Supporters of a higher gas tax were unfazed Thursday by S.C. Gov. Henry McMaster’s statement that he would oppose a tax increase to fix the state’s crumbling roads.
Asked for reaction, House Speaker Jay Lucas’ office referred to the Darlington Republican’s previous statement, issued after a 10-cent-a-gallon tax hike passed the House, 97-18.
“Fixing South Carolina’s dangerous roads and bridges should be the greatest priority,” Lucas said then. “Refusing to compromise will not solve our roads problem, but simply places politics above responsible public policy.”
Others, too, still are hopeful a gas-tax hike will become law.
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The S.C. Chamber of Commerce, for example, supports a higher gas tax, saying better roads will be a boon to economic development.
“Nothing’s changed in our view,” said Ted Pitts, the chamber’s chief executive, adding a gas tax should pass by a legislative “supermajority because it has become that big of an issue for the people of South Carolina.”
“This needs to be addressed in 2017,” Pitts said.
The head of the pro-gas-tax-hike S.C. Alliance to Fix Our Roads agreed.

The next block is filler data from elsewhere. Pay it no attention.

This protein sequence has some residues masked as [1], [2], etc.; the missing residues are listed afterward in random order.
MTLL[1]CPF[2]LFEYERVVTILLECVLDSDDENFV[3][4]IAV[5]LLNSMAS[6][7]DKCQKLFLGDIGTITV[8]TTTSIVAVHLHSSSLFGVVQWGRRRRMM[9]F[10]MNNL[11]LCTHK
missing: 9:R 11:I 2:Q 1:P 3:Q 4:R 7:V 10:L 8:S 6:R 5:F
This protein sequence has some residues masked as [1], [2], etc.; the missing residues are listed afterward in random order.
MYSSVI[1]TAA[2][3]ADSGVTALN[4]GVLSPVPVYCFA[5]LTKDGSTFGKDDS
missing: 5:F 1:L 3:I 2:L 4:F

“The fact is SCDOT revenues are not keeping pace with inflation, which has affected their ability to fix our roads,” said alliance president Bill Ross. “We hope the governor will continue to study solutions to fix our roads and work with (the) Legislature on passing a comprehensive roads bill this year.”
McMaster said Wednesday that “raising taxes is ... not the answer in this case.”
McMaster’s statement came a week after the S.C. House approved a 10-cent-a-gallon gas-tax increase that would raise an estimated $600 million a year for road repairs.
A Senate panel Wednesday passed a plan calling for an even larger gas-tax hike — 12 cents a gallon — that would raise $800 million a year.
The S.C. chapter of Americans for Prosperity, an anti-tax group backed by the billionaire Koch brothers of Kansas, Thursday applauded McMaster’s opposition to a tax hike.
“It is encouraging to see Governor McMaster take a stand for taxpayers in South Carolina,” Daniel Brennan, state director of Americans for Prosperity, said in a statement. “The governor is putting the needs of taxpayers over the desires of special interests ... and that is something we applaud.”
Brennan hopes McMaster will go further, threatening to veto a tax increase.